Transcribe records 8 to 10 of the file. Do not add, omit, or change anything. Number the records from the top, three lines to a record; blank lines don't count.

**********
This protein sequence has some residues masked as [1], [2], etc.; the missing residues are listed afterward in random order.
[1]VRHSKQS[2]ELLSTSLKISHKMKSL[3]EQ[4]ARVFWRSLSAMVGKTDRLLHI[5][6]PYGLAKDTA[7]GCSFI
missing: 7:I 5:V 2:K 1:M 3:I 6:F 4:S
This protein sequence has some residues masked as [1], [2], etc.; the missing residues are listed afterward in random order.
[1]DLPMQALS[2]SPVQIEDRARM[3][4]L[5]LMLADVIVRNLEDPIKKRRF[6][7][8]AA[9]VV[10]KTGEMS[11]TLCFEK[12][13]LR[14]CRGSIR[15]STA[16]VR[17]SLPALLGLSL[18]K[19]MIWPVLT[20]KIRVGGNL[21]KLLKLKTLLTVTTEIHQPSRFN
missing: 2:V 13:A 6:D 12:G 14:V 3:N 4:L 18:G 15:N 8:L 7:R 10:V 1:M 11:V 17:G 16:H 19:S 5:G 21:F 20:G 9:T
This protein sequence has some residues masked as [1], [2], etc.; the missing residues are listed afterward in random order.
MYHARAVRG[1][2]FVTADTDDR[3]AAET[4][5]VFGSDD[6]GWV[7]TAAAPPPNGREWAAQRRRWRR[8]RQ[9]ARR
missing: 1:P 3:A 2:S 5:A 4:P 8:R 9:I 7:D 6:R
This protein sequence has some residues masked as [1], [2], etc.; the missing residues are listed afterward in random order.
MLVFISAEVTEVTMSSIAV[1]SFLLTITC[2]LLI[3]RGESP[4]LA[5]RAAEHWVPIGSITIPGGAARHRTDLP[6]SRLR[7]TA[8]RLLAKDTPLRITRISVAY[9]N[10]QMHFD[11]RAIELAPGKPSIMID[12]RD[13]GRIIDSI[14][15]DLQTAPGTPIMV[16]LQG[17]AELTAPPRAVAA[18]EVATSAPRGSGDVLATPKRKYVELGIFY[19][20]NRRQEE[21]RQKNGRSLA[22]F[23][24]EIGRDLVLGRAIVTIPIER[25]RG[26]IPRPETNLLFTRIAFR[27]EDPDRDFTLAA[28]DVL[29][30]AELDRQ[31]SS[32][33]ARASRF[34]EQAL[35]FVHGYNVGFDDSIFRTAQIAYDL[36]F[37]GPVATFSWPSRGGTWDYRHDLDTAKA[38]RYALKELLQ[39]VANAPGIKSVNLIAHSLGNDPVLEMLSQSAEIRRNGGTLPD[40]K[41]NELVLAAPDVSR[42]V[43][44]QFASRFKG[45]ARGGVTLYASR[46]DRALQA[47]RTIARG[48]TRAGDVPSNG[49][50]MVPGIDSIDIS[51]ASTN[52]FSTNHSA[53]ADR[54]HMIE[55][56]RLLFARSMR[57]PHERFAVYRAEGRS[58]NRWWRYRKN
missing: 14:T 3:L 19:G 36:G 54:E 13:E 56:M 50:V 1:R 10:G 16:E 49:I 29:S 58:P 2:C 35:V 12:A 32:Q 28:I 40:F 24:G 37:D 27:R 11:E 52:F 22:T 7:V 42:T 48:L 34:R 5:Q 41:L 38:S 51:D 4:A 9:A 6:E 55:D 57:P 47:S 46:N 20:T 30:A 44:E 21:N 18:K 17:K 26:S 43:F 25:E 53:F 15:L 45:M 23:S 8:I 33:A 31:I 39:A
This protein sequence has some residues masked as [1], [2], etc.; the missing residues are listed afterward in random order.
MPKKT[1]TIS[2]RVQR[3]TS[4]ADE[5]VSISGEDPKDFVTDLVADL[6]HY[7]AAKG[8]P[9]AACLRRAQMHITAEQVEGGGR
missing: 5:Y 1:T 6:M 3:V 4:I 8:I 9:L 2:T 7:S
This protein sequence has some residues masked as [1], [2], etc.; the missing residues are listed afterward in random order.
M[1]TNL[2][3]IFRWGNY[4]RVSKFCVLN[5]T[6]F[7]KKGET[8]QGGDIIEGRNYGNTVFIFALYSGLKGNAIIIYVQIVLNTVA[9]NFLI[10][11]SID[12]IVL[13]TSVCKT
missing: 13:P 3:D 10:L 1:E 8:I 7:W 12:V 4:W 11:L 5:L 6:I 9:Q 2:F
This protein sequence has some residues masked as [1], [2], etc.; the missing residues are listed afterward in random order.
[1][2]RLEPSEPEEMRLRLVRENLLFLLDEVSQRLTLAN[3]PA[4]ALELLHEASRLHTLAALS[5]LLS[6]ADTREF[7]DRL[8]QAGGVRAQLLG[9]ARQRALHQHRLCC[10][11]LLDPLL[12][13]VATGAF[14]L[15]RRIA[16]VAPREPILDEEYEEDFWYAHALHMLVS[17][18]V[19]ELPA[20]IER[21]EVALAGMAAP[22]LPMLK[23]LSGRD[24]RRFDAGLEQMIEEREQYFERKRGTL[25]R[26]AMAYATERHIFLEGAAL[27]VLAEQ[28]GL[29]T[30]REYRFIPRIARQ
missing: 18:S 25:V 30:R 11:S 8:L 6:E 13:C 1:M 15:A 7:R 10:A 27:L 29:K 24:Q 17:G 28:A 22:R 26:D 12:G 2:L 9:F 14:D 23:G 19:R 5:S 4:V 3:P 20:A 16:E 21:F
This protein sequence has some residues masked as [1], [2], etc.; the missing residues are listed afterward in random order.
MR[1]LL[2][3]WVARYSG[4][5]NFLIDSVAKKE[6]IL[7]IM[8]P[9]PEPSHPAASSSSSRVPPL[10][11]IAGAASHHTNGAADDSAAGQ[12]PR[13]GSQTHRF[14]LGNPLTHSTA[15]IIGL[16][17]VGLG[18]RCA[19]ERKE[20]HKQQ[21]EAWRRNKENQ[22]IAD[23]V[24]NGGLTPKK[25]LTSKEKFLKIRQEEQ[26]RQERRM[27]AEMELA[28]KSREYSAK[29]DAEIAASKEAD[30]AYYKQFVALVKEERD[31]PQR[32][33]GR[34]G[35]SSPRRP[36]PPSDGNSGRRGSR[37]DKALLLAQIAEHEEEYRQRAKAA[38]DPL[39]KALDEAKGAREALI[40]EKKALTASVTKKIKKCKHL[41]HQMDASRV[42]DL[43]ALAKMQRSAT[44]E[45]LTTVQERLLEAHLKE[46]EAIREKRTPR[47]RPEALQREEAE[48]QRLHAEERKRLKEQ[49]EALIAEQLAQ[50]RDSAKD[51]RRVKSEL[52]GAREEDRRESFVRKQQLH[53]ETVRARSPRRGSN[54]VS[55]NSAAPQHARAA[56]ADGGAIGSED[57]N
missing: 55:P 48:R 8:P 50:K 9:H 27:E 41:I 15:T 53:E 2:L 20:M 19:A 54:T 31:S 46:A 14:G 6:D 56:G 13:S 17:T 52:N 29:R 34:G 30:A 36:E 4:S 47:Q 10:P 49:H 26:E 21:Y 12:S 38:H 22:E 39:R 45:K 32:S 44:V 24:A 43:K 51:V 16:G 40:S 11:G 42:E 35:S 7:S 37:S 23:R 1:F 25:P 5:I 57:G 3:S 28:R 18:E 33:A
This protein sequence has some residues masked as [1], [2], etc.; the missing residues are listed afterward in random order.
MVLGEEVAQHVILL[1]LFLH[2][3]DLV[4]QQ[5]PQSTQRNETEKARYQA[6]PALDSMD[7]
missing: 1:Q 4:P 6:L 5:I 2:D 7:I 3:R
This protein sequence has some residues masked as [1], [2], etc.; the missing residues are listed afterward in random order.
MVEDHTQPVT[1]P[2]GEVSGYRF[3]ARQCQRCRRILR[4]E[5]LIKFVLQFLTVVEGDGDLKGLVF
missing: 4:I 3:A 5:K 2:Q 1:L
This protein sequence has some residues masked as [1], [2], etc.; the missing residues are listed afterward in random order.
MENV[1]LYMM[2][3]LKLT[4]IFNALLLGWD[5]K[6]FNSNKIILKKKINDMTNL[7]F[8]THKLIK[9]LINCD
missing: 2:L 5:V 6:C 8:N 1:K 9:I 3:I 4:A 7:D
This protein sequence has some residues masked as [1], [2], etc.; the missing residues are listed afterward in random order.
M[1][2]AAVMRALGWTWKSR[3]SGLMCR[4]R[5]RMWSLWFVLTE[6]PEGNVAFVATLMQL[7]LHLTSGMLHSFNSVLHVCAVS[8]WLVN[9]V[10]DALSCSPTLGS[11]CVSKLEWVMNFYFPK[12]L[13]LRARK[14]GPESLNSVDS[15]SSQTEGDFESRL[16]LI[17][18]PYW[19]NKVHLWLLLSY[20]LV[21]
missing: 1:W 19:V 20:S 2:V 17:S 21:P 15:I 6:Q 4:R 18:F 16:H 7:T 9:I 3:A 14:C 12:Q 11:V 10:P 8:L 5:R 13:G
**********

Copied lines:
This protein sequence has some residues masked as [1], [2], etc.; the missing residues are listed afterward in random order.
MR[1]LL[2][3]WVARYSG[4][5]NFLIDSVAKKE[6]IL[7]IM[8]P[9]PEPSHPAASSSSSRVPPL[10][11]IAGAASHHTNGAADDSAAGQ[12]PR[13]GSQTHRF[14]LGNPLTHSTA[15]IIGL[16][17]VGLG[18]RCA[19]ERKE[20]HKQQ[21]EAWRRNKENQ[22]IAD[23]V[24]NGGLTPKK[25]LTSKEKFLKIRQEEQ[26]RQERRM[27]AEMELA[28]KSREYSAK[29]DAEIAASKEAD[30]AYYKQFVALVKEERD[31]PQR[32][33]GR[34]G[35]SSPRRP[36]PPSDGNSGRRGSR[37]DKALLLAQIAEHEEEYRQRAKAA[38]DPL[39]KALDEAKGAREALI[40]EKKALTASVTKKIKKCKHL[41]HQMDASRV[42]DL[43]ALAKMQRSAT[44]E[45]LTTVQERLLEAHLKE[46]EAIREKRTPR[47]RPEALQREEAE[48]QRLHAEERKRLKEQ[49]EALIAEQLAQ[50]RDSAKD[51]RRVKSEL[52]GAREEDRRESFVRKQQLH[53]ETVRARSPRRGSN[54]VS[55]NSAAPQHARAA[56]ADGGAIGSED[57]N
missing: 55:P 48:R 8:P 50:K 9:H 27:E 41:I 15:T 53:E 2:L 20:M 19:A 54:T 31:S 46:A 14:G 6:D 56:G 13:S 17:T 52:N 29:R 34:G 30:A 36:E 4:S 47:Q 10:P 49:H 26:E 21:Y 12:S 38:H 22:E 39:R 45:K 32:S 44:V 24:A 43:K 51:V 16:G 40:S 11:G 42:E 35:S 7:S 37:S 23:R 1:F 25:P 5:I 57:G 3:S 28:R 18:E 33:A
This protein sequence has some residues masked as [1], [2], etc.; the missing residues are listed afterward in random order.
MVLGEEVAQHVILL[1]LFLH[2][3]DLV[4]QQ[5]PQSTQRNETEKARYQA[6]PALDSMD[7]
missing: 1:Q 4:P 6:L 5:I 2:D 7:I 3:R
This protein sequence has some residues masked as [1], [2], etc.; the missing residues are listed afterward in random order.
MVEDHTQPVT[1]P[2]GEVSGYRF[3]ARQCQRCRRILR[4]E[5]LIKFVLQFLTVVEGDGDLKGLVF
missing: 4:I 3:A 5:K 2:Q 1:L